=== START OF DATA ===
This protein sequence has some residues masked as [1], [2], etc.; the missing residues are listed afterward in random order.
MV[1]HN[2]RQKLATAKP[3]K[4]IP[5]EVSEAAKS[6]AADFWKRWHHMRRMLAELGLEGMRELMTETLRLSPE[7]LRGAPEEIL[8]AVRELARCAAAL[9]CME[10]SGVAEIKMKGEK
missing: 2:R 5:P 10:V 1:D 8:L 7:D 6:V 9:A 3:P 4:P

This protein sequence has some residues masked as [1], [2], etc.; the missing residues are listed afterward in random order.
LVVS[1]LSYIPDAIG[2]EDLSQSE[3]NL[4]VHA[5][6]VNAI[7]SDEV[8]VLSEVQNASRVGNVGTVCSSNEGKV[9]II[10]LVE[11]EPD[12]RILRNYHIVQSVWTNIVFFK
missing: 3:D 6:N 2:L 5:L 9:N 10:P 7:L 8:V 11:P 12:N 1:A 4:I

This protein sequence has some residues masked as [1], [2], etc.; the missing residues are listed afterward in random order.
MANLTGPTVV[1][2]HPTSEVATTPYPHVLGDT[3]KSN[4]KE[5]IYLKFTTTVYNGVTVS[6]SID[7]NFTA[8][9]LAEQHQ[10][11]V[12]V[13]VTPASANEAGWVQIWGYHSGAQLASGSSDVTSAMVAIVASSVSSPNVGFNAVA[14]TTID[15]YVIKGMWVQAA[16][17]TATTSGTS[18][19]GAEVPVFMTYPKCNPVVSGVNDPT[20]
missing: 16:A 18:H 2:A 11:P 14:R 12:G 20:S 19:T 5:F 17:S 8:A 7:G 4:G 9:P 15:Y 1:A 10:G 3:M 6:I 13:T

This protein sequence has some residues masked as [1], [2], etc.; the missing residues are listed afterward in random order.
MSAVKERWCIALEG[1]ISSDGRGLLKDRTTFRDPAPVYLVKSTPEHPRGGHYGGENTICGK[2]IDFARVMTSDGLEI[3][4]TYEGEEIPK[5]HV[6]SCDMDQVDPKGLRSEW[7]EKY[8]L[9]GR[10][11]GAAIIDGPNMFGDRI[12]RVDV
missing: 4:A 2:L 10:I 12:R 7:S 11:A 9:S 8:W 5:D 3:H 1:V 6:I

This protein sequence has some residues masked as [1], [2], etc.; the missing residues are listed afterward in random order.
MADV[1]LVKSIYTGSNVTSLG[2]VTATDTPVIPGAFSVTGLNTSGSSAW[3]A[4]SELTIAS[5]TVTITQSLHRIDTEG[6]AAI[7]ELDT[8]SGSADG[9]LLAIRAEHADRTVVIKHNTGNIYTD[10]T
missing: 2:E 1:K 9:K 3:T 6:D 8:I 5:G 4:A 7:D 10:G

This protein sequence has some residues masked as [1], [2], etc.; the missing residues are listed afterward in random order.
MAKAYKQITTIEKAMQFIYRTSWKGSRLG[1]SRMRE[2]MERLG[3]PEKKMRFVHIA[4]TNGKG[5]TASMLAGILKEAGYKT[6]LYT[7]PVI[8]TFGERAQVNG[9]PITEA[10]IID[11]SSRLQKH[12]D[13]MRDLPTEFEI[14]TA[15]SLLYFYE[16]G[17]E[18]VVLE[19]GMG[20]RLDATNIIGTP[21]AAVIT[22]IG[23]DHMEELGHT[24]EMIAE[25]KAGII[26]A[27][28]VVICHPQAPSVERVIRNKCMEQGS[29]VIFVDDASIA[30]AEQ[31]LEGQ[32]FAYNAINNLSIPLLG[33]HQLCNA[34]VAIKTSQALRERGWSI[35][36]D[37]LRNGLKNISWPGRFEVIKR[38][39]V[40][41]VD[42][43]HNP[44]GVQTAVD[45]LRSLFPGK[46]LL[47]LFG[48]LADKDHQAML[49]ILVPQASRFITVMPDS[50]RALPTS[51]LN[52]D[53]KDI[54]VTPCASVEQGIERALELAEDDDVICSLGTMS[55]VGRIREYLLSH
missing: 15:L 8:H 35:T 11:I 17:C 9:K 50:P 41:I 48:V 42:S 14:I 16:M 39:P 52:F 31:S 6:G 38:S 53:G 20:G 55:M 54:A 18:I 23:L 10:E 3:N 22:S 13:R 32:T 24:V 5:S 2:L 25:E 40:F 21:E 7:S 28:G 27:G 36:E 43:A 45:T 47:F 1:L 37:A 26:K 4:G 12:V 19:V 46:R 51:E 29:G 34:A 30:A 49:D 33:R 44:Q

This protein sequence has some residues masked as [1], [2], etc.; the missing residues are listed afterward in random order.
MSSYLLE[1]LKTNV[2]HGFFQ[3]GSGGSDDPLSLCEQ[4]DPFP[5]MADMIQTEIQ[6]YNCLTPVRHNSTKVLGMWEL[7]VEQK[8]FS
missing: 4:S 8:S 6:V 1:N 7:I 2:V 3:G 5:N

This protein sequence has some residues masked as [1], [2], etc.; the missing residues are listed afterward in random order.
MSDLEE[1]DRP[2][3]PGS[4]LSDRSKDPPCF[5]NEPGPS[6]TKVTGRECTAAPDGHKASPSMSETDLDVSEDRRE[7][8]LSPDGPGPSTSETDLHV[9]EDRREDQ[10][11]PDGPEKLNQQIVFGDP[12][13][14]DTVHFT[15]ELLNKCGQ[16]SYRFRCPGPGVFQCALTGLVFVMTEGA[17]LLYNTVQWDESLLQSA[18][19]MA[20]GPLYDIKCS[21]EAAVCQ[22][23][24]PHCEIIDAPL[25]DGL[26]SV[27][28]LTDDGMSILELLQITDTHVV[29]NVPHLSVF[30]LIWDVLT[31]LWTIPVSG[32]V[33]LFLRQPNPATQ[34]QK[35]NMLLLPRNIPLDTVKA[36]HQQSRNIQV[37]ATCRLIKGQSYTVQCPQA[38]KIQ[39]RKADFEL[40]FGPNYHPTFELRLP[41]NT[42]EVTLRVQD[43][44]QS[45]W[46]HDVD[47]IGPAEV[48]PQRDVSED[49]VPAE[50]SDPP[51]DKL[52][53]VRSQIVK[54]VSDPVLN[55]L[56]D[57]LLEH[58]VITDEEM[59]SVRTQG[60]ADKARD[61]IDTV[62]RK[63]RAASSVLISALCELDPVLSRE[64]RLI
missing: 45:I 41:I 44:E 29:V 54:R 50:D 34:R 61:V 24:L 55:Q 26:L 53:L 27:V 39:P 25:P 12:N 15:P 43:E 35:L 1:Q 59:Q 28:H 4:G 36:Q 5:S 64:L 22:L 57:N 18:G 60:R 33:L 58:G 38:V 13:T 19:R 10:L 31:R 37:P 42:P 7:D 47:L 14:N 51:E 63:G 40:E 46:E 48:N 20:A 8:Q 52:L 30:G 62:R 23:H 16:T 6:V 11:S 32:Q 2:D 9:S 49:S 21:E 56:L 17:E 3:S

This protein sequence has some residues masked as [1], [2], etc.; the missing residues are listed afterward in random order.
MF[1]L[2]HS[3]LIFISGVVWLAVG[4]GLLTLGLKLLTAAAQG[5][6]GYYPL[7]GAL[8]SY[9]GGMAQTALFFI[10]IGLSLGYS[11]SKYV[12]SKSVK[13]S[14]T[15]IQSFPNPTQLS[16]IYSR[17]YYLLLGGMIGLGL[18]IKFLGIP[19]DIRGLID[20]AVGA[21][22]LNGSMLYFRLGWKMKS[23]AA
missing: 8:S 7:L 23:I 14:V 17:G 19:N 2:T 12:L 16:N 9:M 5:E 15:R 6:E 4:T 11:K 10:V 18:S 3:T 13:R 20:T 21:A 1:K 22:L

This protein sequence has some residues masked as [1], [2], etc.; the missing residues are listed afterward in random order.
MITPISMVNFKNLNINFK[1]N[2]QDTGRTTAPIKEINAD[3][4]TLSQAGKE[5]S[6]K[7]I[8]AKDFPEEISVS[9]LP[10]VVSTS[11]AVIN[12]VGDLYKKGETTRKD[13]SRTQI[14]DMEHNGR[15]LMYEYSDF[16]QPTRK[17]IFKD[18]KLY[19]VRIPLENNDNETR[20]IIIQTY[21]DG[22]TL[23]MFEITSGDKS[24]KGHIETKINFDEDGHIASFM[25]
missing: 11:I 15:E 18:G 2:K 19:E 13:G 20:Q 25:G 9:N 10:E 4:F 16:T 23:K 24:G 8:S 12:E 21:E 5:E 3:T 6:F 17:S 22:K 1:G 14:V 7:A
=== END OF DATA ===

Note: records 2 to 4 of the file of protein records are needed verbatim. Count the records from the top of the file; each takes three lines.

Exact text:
This protein sequence has some residues masked as [1], [2], etc.; the missing residues are listed afterward in random order.
LVVS[1]LSYIPDAIG[2]EDLSQSE[3]NL[4]VHA[5][6]VNAI[7]SDEV[8]VLSEVQNASRVGNVGTVCSSNEGKV[9]II[10]LVE[11]EPD[12]RILRNYHIVQSVWTNIVFFK
missing: 3:D 6:N 2:L 5:L 9:N 10:P 7:L 8:V 11:P 12:N 1:A 4:I

This protein sequence has some residues masked as [1], [2], etc.; the missing residues are listed afterward in random order.
MANLTGPTVV[1][2]HPTSEVATTPYPHVLGDT[3]KSN[4]KE[5]IYLKFTTTVYNGVTVS[6]SID[7]NFTA[8][9]LAEQHQ[10][11]V[12]V[13]VTPASANEAGWVQIWGYHSGAQLASGSSDVTSAMVAIVASSVSSPNVGFNAVA[14]TTID[15]YVIKGMWVQAA[16][17]TATTSGTS[18][19]GAEVPVFMTYPKCNPVVSGVNDPT[20]
missing: 16:A 18:H 2:A 11:P 14:R 12:G 20:S 19:T 5:F 17:S 8:A 7:G 4:G 9:P 15:Y 1:A 10:G 3:M 6:I 13:T

This protein sequence has some residues masked as [1], [2], etc.; the missing residues are listed afterward in random order.
MSAVKERWCIALEG[1]ISSDGRGLLKDRTTFRDPAPVYLVKSTPEHPRGGHYGGENTICGK[2]IDFARVMTSDGLEI[3][4]TYEGEEIPK[5]HV[6]SCDMDQVDPKGLRSEW[7]EKY[8]L[9]GR[10][11]GAAIIDGPNMFGDRI[12]RVDV
missing: 4:A 2:L 10:I 12:R 7:S 11:A 9:S 8:W 5:D 3:H 1:V 6:I